Do you like flying? We sure do.
Some flights are, however, too long. They can get boring. Company Qantas is aiming to launch the longest flight in the world, brace yourself: last 21 hours! It will be a non-stop Sydney to London flight, in 2022.
But they can be linked to health risks too.
Planning a visit to Vietnam? Let’s say you are flying to Saigon from Europe. You will spend approx. 13-19 hours travelling (including transfer). Flying from the US? If you depart from NY, the flight takes approx 19 hours, from LA 16 hours.
So, how can you make this time as pleasurable for you (apart from watching movies) and for your body as possible? Our top 10 recommendations are:
1. Always bear your health status and medical condition in mind. Consult your doc if you have a lung disease, asthma, diabetes, colostomy… Are you pregnant? Especially consult your ob-gyn in the 1st and 3rd trimester. If all your checkups looked ok, you are good to go till 36 weeks. Checking airline policy and booking an aisle seat so that you can get up and stretch them pregnant legs is a good idea.
Do you have cardiovascular disease? Discuss with a doctor your fitness to fly since high altitude means less oxygen. Bring copies of any prescriptions using generic drug names; and, if appropriate, a pacemaker card with an ECG. Also, some people with fibrillation or “AFib” have a high risk for blood clots, which can lead to stroke. Forgetting to drink or sitting for a long time does not help either. We do not want to scare you, just stating the facts.
2. To drink, or not to drink, that is the question. We are paraphrasing Hamlet but the answer is obvious even for people without any health issues: hydrate, hydrate, hydrate! Plane cabins can get dry, there is AC, humidity is low… Our pro tip: Bring a refillable bottle, empty it before the security check and fill it at a drinking fountain at the airport. It is for free and more ecological than buying a plastic sealed water bottle. Try to drink a glass every hour, at least.
3. Which brings us to bacteria. No worries, planes are cleaned thoroughly. We guess you, same as us, had a case of a runny nose after travelling somewhere. Sniff sniff. It is because your mouth and nostrils get dry on the plane and they are prone to infections.
Bring nose spray, tissues and, candy. Another thing with bacteria: you are locked up with 200-500 people in a flying can. Washing your hands after using the toilet should be a normal human manner but going the extra mile and using an antiseptic sanitiser gel will not hurt.
4. Hard candy is also useful when landing. Chewing gum used to be popular but since it is made from synthetic plastics that do not biodegrade, we are fans of the candy option. Suck on it during take-off and landing so your ears do not pop. Because that just sucks. If it happens anyway, try the well known Valsalva manoeuvre (forceful exhalation when you hold your nose so your airways are closed.)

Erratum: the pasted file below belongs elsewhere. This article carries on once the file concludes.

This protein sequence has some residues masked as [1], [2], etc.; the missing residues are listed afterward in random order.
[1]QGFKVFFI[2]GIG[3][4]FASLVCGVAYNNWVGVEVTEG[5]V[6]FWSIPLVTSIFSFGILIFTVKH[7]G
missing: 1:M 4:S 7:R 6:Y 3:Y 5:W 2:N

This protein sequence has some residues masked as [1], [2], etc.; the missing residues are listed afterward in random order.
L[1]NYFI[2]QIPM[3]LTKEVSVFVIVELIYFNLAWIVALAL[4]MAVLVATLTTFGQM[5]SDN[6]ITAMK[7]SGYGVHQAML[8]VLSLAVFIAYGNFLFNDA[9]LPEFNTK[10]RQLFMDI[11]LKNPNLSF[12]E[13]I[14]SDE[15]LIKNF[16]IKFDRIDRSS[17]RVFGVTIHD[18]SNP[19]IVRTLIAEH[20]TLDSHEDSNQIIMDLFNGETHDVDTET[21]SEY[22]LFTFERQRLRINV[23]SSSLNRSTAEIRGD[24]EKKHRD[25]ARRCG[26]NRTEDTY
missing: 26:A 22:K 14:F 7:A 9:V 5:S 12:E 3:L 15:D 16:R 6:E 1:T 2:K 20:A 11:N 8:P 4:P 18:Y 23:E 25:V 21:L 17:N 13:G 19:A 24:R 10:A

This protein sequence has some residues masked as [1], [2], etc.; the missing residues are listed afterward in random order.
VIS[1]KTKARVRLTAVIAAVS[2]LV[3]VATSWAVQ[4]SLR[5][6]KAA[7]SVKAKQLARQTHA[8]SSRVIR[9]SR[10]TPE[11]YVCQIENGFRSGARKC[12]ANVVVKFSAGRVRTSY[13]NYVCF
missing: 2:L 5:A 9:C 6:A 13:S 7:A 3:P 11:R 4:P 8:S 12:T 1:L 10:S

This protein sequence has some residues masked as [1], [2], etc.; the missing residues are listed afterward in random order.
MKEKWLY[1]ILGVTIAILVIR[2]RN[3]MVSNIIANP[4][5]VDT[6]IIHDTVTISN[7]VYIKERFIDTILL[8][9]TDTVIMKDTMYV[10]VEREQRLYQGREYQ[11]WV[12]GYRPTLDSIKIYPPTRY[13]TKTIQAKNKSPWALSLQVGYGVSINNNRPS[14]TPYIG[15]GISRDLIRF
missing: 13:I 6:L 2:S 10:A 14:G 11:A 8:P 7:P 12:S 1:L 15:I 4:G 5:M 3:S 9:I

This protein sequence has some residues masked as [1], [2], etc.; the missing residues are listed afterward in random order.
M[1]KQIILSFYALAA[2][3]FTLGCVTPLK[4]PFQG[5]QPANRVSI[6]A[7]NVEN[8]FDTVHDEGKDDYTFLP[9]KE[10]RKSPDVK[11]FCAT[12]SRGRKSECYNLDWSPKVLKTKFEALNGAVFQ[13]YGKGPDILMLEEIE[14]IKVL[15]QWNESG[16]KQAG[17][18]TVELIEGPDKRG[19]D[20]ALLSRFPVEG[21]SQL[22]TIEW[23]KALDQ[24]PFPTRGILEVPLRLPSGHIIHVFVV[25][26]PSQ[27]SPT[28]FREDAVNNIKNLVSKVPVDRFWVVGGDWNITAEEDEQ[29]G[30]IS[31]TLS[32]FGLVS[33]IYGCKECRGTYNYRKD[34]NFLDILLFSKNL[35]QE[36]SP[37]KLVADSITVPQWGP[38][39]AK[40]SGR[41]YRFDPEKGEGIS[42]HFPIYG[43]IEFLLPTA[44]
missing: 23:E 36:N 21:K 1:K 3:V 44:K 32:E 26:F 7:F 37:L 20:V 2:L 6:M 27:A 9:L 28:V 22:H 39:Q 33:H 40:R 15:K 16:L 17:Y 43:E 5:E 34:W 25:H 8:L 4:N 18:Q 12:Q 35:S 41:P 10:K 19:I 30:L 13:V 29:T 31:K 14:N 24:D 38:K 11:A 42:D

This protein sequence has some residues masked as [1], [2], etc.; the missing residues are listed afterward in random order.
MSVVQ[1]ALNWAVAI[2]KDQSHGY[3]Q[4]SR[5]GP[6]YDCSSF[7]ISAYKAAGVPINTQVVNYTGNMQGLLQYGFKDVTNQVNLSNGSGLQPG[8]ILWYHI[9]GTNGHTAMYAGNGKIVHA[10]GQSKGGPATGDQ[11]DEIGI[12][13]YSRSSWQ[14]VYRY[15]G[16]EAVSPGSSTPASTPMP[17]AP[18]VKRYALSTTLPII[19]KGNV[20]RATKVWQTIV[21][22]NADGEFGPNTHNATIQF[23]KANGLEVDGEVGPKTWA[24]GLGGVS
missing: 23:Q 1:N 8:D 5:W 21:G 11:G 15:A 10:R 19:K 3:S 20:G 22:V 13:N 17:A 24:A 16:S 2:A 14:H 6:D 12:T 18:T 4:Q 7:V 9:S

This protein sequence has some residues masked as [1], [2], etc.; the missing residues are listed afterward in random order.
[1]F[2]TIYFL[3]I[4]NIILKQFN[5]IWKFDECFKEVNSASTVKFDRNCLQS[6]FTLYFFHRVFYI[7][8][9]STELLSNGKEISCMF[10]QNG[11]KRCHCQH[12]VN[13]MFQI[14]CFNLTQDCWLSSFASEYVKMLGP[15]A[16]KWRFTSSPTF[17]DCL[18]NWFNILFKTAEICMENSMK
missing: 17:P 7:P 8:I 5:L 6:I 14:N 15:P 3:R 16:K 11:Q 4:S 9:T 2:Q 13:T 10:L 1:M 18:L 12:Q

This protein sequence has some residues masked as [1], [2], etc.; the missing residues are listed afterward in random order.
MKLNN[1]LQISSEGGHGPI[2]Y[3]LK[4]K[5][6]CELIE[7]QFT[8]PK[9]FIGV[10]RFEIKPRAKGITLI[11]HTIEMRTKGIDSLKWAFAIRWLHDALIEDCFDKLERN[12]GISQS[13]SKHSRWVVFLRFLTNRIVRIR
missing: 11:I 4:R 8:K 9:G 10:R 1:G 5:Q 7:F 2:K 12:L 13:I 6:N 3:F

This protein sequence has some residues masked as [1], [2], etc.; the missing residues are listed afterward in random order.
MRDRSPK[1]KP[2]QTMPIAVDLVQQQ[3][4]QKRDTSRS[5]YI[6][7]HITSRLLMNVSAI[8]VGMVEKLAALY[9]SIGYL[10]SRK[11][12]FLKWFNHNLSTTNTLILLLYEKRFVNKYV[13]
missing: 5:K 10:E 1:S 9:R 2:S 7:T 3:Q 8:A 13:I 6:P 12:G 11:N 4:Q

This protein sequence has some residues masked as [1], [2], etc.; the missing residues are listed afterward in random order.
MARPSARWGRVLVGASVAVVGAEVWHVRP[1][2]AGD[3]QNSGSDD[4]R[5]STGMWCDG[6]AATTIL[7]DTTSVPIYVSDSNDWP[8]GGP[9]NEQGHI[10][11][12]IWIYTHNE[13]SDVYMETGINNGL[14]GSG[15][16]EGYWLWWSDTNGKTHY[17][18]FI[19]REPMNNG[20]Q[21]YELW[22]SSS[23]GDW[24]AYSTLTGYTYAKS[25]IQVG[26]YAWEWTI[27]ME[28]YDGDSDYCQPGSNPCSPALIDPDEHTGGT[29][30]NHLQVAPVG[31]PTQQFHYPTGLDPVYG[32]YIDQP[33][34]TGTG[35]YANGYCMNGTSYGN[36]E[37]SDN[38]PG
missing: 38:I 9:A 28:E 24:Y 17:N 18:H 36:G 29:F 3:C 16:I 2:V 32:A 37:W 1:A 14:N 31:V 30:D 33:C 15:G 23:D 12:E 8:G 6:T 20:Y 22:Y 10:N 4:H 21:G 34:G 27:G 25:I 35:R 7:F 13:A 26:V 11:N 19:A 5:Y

5. Eat lightly. Even if you are in the thin air, certain foods and drinks can give you gas. Avoid sweet soft fizzy drinks, junk food, beans, whole grains, and milk products. This one might be surprising. Craving a tomato juice on board? You are not alone. Scientific research shows that some foods just taste better 30,000ft (9 km) above the ground. Taste changes because the humidity levels change. So treat yourself, even to a Bloody Mary!
6. Move it as you mean it! Walk up and down the aisle whenever you can (at least once in 2 hours.) If sitting down, move and twist your ankles, flex your muscles and stretch your neck. Not only it prevents “cankles” (swollen ankles) and feet aka gravitational oedema but also more severe conditions like blood clots or DVT (deep vein thrombosis)
7. Wear loose and comfy clothes and shoes. They help to prevent things from number 6 and if you layer up, you are ready for both warm and colder environment. A scarf can also come in handy if that AC is extra blasting. If you do not travel low-cost, but let’s say with Singapore airlines, you are in the clear. Otherwise packing a warm pair of socks or a blanket is not a bad idea. Sacrifice style for comfort 🙂
8.Motion sickness. Suffering from it? Avoid back of the plane, try to get some meds that prevent it and if it happens anyway, try ginger tea, nibble on snacks, distraction by music or a book… If you have long-term issues with this, try taking Vitamin B-6 weeks before (but consult your GP about dosage). It helps with anxiety too, in case you are not the biggest fan of flying.
9. Problems falling asleep or waking up, fatigue, loss of concentration, loss of appetite or hunger at weird hours sound familiar? Maybe you have experienced jet lag in the past. And the older you get, the harder it hits you and it takes longer to get “back to normal” aka back to the circadian rhythm.
How to prevent it? If you can not schedule your flight in a smart way (trying to arrive ahead of your time), try to adjust your sleep schedule. Hate maths? Try Jetlag Rooster and calculate by how much per day and time zone you need to adjust your sleeping schedule. How to ease the symptoms if you are already feeling them? Stick to your new sleep schedule even if it means waking up sooner than you are used to. Sun will get your body back on track. Melatonin works magic.
10. Sleeping undisturbed can be a challenge when you sit close to a crying baby, the economy seat is not that comfy and attendants keep strolling up and down with the food cart. Prepare a blindfold, earplugs (or earphones with some nice tunes) and a neck pillow.
These tips are “plane” simple. Follow them and you will pass with flying colours and land on your feet (see what we did there?)